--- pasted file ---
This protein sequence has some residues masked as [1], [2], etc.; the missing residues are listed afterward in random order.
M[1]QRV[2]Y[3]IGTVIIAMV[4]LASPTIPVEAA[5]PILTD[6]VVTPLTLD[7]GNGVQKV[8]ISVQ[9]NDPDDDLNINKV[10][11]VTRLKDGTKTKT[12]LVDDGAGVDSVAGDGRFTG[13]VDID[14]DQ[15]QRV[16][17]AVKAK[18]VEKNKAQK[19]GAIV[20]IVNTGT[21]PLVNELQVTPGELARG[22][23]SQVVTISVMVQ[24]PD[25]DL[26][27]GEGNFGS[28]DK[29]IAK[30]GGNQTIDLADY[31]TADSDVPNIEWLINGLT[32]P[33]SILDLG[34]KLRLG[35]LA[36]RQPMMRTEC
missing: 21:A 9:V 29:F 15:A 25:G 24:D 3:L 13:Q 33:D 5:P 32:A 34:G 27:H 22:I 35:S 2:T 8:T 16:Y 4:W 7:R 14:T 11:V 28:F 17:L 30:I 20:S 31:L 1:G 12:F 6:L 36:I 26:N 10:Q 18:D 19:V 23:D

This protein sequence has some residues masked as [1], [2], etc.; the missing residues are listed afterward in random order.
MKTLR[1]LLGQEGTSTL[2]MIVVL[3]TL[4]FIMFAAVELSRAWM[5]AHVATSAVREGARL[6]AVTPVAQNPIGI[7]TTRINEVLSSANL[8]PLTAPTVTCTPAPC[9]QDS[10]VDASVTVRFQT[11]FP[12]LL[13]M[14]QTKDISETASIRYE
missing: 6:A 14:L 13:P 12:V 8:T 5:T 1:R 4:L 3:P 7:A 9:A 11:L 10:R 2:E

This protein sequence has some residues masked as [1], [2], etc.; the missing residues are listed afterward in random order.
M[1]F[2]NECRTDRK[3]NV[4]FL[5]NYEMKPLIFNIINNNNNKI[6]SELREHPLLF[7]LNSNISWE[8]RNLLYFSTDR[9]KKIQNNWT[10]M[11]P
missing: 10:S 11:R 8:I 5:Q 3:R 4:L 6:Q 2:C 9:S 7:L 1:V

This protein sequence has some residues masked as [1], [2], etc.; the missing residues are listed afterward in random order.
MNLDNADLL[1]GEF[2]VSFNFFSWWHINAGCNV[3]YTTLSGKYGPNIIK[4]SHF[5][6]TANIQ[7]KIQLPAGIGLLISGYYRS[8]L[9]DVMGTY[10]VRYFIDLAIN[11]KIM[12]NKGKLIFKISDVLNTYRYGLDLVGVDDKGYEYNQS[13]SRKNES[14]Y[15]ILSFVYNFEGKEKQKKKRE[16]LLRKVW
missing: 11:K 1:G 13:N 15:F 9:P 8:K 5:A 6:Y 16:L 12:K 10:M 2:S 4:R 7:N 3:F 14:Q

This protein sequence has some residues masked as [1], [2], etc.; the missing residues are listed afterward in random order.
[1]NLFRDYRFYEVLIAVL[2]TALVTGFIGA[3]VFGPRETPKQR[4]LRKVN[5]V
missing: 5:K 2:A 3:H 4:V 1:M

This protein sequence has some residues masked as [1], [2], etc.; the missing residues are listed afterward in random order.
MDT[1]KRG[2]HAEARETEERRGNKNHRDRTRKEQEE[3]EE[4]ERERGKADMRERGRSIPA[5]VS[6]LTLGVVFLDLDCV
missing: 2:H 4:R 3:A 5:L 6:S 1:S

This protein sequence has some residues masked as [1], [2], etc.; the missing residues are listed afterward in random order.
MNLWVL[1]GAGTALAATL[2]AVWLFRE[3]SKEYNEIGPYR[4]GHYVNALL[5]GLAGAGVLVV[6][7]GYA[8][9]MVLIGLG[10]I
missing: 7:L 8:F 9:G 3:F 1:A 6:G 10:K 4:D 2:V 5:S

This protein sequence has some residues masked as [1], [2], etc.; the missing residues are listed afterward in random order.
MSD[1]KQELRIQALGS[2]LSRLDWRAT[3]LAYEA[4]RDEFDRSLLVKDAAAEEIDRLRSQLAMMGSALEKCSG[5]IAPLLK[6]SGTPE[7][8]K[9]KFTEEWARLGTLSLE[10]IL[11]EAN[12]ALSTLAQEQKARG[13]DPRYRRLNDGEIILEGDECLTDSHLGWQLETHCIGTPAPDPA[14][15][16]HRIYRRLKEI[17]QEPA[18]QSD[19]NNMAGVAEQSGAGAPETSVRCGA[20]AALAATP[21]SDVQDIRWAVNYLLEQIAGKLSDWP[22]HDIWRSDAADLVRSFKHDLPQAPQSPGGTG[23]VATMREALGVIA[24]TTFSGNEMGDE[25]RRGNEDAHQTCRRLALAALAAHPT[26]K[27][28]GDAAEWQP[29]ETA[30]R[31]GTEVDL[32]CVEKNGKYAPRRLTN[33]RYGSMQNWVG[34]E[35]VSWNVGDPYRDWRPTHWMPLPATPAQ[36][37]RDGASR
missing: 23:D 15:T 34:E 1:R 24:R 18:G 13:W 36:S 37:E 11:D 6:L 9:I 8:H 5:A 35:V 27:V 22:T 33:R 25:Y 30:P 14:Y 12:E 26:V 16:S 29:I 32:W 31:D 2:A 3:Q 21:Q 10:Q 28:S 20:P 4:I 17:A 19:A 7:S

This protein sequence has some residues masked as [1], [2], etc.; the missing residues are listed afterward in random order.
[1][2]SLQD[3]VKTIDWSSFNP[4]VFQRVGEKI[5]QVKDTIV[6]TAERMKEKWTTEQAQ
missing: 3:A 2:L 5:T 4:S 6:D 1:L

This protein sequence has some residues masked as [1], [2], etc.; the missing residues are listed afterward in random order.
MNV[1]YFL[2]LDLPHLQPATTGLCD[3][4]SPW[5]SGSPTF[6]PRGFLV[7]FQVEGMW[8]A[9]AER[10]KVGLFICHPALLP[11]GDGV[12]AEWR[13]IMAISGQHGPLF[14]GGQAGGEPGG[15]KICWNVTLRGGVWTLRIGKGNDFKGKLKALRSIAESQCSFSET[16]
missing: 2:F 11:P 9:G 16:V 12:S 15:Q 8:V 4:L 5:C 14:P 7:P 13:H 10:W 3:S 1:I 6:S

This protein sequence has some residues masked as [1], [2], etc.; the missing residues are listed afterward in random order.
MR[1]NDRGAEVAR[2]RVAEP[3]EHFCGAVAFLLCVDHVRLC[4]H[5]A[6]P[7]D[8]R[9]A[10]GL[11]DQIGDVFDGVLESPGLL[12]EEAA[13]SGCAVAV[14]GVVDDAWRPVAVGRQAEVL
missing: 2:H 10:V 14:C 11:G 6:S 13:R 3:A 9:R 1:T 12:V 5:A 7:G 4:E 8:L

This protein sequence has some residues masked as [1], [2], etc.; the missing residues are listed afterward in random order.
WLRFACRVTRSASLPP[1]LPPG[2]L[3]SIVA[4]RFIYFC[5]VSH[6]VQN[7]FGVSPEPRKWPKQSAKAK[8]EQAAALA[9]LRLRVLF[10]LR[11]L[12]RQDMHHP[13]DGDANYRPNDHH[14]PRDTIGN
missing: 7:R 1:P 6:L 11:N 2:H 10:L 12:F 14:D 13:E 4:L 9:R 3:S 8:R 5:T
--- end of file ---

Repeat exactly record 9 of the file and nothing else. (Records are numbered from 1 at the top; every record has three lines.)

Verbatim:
This protein sequence has some residues masked as [1], [2], etc.; the missing residues are listed afterward in random order.
[1][2]SLQD[3]VKTIDWSSFNP[4]VFQRVGEKI[5]QVKDTIV[6]TAERMKEKWTTEQAQ
missing: 3:A 2:L 5:T 4:S 6:D 1:L